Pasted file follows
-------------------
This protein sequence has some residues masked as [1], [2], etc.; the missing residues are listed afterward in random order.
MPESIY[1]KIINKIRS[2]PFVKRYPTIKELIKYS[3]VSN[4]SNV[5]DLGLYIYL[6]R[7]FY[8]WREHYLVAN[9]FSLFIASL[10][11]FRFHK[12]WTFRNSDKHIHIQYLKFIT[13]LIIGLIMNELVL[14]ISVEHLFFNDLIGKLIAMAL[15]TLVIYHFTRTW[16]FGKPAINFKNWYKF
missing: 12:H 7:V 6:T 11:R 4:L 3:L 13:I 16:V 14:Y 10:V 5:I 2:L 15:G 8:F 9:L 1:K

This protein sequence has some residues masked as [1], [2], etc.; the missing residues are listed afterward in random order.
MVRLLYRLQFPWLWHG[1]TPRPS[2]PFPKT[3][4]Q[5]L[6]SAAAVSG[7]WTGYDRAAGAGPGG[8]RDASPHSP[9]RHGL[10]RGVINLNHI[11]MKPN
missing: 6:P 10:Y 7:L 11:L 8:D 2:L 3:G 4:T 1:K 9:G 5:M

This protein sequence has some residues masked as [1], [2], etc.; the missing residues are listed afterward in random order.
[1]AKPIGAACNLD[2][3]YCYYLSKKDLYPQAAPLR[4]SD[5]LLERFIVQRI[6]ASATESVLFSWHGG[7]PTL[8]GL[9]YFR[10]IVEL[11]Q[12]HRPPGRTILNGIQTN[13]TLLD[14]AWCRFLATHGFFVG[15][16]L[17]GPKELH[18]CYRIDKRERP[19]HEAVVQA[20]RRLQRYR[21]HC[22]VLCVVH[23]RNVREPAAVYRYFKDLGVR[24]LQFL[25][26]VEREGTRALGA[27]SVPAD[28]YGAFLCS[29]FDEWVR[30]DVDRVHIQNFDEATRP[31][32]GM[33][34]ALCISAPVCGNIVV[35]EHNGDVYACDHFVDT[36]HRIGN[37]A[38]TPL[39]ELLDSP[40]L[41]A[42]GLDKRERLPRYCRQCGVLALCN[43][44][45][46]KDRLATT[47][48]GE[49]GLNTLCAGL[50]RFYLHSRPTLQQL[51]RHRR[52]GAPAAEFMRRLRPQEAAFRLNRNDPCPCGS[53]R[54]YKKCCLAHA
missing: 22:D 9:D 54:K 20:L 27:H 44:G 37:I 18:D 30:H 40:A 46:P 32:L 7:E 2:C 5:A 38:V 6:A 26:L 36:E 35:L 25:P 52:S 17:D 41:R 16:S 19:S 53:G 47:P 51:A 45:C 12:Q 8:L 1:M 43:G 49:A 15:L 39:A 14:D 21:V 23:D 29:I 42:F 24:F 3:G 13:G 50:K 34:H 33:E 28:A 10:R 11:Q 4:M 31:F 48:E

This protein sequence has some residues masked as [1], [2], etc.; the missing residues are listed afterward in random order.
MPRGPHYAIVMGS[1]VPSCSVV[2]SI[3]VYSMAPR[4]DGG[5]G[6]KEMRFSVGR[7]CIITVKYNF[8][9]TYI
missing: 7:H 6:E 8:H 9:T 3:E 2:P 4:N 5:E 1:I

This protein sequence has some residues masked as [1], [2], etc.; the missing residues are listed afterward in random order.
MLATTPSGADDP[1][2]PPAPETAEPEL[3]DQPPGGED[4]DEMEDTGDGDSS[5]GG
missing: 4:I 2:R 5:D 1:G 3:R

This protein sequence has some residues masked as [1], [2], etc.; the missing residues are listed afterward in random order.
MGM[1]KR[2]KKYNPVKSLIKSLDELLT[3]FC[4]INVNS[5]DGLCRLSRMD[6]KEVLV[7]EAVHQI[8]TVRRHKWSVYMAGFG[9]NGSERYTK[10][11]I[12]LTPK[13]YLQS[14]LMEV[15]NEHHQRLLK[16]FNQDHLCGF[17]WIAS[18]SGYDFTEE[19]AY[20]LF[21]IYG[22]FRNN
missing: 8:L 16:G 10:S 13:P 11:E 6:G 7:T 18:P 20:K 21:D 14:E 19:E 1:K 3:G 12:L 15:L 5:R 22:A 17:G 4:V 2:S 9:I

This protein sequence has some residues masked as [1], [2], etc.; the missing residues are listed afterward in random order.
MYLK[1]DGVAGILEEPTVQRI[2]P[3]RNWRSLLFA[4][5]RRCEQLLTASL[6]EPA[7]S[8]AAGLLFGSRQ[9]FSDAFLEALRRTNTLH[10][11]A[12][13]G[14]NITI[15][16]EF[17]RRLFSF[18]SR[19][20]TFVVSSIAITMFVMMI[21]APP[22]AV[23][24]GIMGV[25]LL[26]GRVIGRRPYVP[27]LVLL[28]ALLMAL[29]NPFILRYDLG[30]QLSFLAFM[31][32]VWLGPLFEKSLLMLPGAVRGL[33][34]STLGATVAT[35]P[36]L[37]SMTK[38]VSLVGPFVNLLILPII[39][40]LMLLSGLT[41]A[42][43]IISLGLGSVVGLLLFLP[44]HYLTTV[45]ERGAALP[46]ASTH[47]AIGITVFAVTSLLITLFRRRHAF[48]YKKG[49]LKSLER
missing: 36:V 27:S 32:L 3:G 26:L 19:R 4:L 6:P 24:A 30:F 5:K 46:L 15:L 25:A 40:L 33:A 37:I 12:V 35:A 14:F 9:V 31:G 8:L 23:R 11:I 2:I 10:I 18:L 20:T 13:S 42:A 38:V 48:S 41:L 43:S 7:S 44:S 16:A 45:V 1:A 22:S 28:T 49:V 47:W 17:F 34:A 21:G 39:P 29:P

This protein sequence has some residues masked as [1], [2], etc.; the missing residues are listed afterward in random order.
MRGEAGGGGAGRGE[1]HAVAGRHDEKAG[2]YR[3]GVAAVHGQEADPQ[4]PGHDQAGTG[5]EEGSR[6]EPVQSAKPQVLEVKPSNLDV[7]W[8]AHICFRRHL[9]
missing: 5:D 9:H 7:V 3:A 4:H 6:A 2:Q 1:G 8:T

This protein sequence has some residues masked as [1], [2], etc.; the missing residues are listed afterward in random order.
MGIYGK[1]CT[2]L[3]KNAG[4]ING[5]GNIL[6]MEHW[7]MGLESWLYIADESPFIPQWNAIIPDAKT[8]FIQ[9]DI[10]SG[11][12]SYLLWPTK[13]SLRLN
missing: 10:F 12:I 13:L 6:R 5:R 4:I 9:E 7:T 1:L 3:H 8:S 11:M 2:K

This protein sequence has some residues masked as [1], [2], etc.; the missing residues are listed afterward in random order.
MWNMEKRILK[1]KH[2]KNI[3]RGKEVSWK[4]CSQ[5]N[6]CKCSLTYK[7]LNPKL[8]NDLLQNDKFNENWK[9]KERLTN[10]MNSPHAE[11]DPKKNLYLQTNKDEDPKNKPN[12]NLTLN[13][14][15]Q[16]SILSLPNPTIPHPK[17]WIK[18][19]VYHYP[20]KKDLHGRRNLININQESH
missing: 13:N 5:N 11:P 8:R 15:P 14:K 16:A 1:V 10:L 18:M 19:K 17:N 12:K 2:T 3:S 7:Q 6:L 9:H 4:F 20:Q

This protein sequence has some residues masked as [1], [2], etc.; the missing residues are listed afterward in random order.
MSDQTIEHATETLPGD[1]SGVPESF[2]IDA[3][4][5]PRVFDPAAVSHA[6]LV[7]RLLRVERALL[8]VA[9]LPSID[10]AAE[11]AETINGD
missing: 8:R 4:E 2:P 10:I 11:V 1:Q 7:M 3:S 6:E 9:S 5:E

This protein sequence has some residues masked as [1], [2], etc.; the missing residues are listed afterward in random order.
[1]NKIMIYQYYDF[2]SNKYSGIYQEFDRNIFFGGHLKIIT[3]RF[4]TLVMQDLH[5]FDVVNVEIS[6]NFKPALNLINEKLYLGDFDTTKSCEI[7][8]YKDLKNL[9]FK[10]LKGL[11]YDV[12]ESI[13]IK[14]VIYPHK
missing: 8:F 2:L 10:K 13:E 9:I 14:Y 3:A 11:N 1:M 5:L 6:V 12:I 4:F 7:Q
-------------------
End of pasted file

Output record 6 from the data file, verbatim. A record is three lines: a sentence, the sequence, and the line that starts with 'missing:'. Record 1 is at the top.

This protein sequence has some residues masked as [1], [2], etc.; the missing residues are listed afterward in random order.
MGM[1]KR[2]KKYNPVKSLIKSLDELLT[3]FC[4]INVNS[5]DGLCRLSRMD[6]KEVLV[7]EAVHQI[8]TVRRHKWSVYMAGFG[9]NGSERYTK[10][11]I[12]LTPK[13]YLQS[14]LMEV[15]NEHHQRLLK[16]FNQDHLCGF[17]WIAS[18]SGYDFTEE[19]AY[20]LF[21]IYG[22]FRNN
missing: 8:L 16:G 10:S 13:P 11:E 6:G 7:T 18:P 20:K 21:D 14:E 19:E 1:K 3:G 12:L 15:L 5:R 22:A 17:G 4:V 2:S 9:I